It is true that State Farm and its fellow insurers have an enormous amount of financial exposure, because the no-fault requirements reach back to affect policies under which claims previously have been adjusted.14 However, assuming that this is "inequitable," it is not the type of "inequity" that the Georgia courts have considered in the past in other cases concerning retroactivity.

In effect, all retroactive actions touch events or relationships previously settled. However, the third Chevron factor, as applied in Georgia cases, primarily involves the component of justifiable reliance. Thus, the sales tax was not refunded because of justifiable reliance that the statute was constitutional, Strickland v. Newton County, supra; the due process requirements of notice were not applied to past year's support proceedings, because those who took under the old procedures were entitled to rely upon their award, Allan v. Allan, supra; an educational trust would not be disturbed after the judicial decision upon which it was based subsequently was rejected, Walker v. Walker, supra; nor would the definition of certain finance charges, permissible under recent case law, be ignored because the courts eventually construed the law differently, Financeamerica Corporation v. Drake, supra. These cases consistently are concerned with the effect of opening prior judgments, or reaching back in time to affect practices that had the approval of since-discarded judicial rules. See generally, Northern Pipeline Construction Company v. Marathon Pipe Line Company, ___ U.S. ___, ___, 102 S.Ct. 2858, 2880, 73 L.Ed.2d 598 (1982).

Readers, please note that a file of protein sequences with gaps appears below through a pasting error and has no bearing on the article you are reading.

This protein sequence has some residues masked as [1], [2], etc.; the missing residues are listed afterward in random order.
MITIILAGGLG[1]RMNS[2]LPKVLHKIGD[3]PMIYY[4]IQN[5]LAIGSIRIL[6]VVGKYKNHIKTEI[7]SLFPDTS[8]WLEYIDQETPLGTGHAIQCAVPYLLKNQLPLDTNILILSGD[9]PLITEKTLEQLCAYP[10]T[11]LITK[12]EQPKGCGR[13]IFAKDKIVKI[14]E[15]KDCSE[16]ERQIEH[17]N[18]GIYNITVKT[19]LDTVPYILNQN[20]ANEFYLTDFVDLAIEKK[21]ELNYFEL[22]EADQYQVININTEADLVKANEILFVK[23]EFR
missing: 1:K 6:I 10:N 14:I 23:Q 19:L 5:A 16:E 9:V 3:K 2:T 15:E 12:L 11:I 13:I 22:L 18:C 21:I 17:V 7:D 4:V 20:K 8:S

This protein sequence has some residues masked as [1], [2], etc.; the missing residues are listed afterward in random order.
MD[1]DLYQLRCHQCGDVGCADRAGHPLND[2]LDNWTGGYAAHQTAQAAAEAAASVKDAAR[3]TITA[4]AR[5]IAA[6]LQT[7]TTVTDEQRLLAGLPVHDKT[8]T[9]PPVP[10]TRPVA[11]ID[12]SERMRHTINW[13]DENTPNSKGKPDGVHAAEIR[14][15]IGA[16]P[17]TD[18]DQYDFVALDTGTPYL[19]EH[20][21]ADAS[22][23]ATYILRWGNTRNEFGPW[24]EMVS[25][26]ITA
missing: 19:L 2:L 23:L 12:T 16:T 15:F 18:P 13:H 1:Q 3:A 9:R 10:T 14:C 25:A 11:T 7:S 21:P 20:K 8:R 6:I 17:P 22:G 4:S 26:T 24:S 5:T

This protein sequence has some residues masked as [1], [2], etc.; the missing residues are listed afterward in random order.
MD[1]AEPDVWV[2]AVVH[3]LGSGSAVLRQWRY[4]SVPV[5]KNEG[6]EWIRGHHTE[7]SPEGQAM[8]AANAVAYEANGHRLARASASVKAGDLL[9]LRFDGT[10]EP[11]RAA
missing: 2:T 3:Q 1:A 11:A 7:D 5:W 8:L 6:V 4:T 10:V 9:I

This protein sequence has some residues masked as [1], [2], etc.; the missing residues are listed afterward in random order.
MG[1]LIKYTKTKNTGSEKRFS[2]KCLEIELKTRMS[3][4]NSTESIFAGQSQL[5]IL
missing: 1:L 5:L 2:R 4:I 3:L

From this analysis, it is evident that State Farm's contention of inequity lacks merit. There is no practice here, once mandated by the courts, but now abrogated under a different decision. This case does not involve an action which was mandated by the law, was adhered to in letter and in spirit, but later was found invalid. This case concerns State Farm's failure to follow the terms of a statutorily-imposed duty. "Prospective" application from the date State Farm recognized this duty, therefore, is not warranted.


State Farm's final argument in support of summary judgment is that application of Jones retroactively to Mr. Bates' case violates certain provisions of the United States and Georgia Constitutions.


First, State Farm argues that § 56-3404b is unconstitutionally vague so as to deprive it of due process. In this regard, it must be remembered that before the Court is a commercial, non-penal statute. Therefore, the Court must be lenient in evaluating its constitutionality. Exxon Corporation v. Busbee, 644 F.2d 1030, 1033 (5th Cir. 1981), cert. denied, 454 U.S. 932, 102 S.Ct. 430, 70 L.Ed. 239 (1981). In order to constitute a deprivation of due process, the statute must be "so vague and indefinite as really to be no rule or standard at all." id.; A. B. Small Company v. American Sugar Refining Company, 267 U.S. 233, 239, 45 S.Ct. 295, 297, 69 L.Ed. 589 (1925). As the Exxon court held,

[U]ncertainty in this statute is not enough for it to be unconstitutionally vague; rather, it must be substantially incomprehensible.

Exxon Corp. v. Busbee, supra.

Under this standard, § 56-3404b easily passes constitutional muster. For federal constitutional purposes, the statute is amenable to some sensible construction. As stated previously, State Farm cannot rely successfully on precedent construing different statutes, or on the regulation which does not track the language of the statute, as proof of 3404b's vagueness. Moreover, if State Farm previously misinterpreted the statute, it can have only one meaning since Jones.